Customer Loyalty: Making it Easy

“Stop trying to delight your customers” is the controversial claim emanating from research by the Customer Contact Council published in August’s Harvard Business Review. For years, executives have exasperated over the extent of the link between customer satisfaction and loyalty. Decision-makers have often leant on the simplest of assumptions that to delight your customers now is to give yourself the best possible chance of securing their loyalty in the future.

Not so, say Dixon and the co-authors of the HBR Paper. They call instead for the basics; casting aside the so-called ‘bells and whistles’ typified by costly and seemingly ineffective attempts to exceed expectations. Surprising? Not entirely. Fizzback’s industry experience in the past 6 years paints a remarkably similar picture of the customer loyalty spectrum – that the battle can be won with the basics.

Across industries and touchpoints, we see ‘above and beyond’ culture lagging behind the agent’s basic product knowledge in the race towards customer loyalty. Fizzback’s blue chip retail clients have seen first-hand that the strongest drivers of increased retention come with the rudiments, heightened with attempts to ensure a firm’s interactions with its customers are as simple as they can be.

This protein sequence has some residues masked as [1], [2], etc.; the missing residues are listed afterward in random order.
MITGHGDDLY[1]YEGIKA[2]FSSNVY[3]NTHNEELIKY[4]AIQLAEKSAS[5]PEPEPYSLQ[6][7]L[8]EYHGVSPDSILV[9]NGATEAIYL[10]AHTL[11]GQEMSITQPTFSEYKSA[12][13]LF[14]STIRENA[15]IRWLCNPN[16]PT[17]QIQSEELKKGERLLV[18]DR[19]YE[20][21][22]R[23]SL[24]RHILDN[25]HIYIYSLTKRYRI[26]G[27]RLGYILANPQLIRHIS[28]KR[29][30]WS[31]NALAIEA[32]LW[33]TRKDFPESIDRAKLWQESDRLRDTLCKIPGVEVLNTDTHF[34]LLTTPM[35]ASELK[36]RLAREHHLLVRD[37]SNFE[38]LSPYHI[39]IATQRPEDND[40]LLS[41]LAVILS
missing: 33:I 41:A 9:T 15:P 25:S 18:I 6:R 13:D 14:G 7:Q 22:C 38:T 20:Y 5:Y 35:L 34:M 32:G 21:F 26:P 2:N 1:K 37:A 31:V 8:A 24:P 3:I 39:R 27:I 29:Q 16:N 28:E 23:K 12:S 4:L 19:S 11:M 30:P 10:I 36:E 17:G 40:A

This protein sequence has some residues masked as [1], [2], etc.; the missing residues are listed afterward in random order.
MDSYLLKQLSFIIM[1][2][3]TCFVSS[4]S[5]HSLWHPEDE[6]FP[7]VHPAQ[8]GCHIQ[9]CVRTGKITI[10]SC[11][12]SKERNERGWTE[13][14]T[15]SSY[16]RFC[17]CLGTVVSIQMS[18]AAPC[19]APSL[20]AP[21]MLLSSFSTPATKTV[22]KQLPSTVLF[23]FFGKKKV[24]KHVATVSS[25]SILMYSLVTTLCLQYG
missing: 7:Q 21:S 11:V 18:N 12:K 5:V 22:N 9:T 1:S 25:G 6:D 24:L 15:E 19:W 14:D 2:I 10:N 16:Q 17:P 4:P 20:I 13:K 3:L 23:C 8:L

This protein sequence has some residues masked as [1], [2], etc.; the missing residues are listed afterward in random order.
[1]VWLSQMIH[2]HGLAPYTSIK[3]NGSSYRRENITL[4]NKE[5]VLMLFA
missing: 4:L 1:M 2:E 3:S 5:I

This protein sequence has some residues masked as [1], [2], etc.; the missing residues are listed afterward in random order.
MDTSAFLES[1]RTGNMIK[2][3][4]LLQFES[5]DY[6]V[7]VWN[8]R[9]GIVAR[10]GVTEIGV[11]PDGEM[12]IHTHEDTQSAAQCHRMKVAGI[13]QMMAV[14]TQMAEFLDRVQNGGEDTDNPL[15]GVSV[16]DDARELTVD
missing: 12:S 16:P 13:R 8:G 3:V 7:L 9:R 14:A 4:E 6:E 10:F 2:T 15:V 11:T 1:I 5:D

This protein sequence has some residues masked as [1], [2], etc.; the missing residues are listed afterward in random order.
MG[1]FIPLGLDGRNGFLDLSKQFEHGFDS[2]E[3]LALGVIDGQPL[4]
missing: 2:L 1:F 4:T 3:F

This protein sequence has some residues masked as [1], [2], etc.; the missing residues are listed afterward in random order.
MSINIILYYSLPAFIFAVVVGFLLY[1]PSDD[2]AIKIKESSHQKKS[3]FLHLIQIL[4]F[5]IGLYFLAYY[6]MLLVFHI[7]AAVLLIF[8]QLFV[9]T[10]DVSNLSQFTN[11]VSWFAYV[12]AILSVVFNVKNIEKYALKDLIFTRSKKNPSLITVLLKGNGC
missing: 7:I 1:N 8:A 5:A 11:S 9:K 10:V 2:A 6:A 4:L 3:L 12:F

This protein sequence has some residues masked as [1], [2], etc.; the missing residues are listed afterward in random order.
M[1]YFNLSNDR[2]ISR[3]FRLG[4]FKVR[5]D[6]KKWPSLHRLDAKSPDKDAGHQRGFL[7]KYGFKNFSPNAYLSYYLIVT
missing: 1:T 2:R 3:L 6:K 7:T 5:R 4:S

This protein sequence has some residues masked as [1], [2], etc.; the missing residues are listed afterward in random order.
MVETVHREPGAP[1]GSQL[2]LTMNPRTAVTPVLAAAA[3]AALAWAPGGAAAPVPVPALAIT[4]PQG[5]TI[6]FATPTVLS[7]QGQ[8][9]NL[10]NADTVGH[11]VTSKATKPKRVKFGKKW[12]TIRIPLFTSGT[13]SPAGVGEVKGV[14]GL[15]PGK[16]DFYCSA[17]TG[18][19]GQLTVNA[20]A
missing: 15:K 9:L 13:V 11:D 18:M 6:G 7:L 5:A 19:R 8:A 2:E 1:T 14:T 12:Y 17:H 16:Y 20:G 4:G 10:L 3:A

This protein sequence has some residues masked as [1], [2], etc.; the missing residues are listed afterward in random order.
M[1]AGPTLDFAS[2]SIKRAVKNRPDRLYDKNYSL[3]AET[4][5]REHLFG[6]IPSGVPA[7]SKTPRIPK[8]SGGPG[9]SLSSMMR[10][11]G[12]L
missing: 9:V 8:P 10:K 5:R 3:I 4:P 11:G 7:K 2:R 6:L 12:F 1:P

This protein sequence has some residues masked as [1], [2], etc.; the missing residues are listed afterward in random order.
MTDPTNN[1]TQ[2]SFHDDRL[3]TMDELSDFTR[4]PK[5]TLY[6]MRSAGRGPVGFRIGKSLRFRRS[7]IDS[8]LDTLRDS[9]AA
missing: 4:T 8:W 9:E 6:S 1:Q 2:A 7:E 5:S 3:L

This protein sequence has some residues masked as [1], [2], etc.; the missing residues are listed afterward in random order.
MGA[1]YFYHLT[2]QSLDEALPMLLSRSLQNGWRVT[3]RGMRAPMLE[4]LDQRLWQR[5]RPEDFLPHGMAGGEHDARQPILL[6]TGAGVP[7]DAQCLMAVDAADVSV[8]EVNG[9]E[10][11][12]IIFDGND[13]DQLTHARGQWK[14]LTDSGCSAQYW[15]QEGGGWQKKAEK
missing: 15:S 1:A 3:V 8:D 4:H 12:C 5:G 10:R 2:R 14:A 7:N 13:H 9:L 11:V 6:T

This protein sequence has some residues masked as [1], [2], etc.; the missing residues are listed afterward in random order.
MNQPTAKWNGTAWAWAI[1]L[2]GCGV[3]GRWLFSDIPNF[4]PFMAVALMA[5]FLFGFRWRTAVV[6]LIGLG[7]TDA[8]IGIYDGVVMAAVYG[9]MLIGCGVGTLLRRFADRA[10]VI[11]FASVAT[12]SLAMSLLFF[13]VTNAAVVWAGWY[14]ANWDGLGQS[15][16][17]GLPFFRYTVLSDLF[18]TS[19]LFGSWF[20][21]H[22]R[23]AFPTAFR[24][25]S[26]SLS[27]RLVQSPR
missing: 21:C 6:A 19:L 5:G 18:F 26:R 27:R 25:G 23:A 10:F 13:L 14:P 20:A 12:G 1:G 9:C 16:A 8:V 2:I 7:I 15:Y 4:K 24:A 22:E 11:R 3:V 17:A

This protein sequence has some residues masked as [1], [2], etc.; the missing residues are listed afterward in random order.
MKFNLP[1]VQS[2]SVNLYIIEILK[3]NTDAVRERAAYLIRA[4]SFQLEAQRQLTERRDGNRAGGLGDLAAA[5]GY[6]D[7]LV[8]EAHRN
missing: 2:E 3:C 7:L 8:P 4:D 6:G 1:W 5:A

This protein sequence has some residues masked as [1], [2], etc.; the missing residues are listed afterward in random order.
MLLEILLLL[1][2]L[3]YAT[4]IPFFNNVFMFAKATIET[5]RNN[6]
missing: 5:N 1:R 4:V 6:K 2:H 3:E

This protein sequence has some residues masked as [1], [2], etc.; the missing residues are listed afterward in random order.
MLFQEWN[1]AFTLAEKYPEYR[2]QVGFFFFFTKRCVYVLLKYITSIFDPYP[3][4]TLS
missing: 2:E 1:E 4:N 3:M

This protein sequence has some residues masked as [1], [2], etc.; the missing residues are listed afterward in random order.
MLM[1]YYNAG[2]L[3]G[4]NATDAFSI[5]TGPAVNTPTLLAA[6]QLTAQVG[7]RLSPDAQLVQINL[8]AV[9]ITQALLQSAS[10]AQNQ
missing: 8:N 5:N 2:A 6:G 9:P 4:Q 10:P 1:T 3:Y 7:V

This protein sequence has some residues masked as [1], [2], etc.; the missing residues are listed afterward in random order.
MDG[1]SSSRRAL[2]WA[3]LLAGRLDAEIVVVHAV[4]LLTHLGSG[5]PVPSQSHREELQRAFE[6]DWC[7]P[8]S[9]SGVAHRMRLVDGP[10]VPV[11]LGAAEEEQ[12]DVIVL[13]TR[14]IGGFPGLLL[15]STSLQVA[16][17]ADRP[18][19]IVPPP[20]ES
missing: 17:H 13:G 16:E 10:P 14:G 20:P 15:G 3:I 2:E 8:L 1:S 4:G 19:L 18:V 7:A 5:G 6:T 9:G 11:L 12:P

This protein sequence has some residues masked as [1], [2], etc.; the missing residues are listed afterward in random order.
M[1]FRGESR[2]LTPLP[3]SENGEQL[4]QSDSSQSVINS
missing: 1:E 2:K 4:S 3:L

Fizzback’s belief in asking open ended questions, automatically interpreted by its Natural Language Processing system, has facilitated this discovery. As highlighted below, the most frequent cross-client customer suggestions for an improved retail experience are anchored on the concept of effort. This is reflected in the CCC research with the proposal of the Customer Effort Score (CES) metric. Fizzback’s industry experience certainly adds credence to the transactional minimalism the new metric promotes.


The message is simple, but the ramifications are significant: get those basics right and make your customer’s interactions with your company as effortless as possible. You will soon generate greater customer loyalty than you would attempting to delight each one to walk through the door; and in the long run you’ll delight your shareholders.

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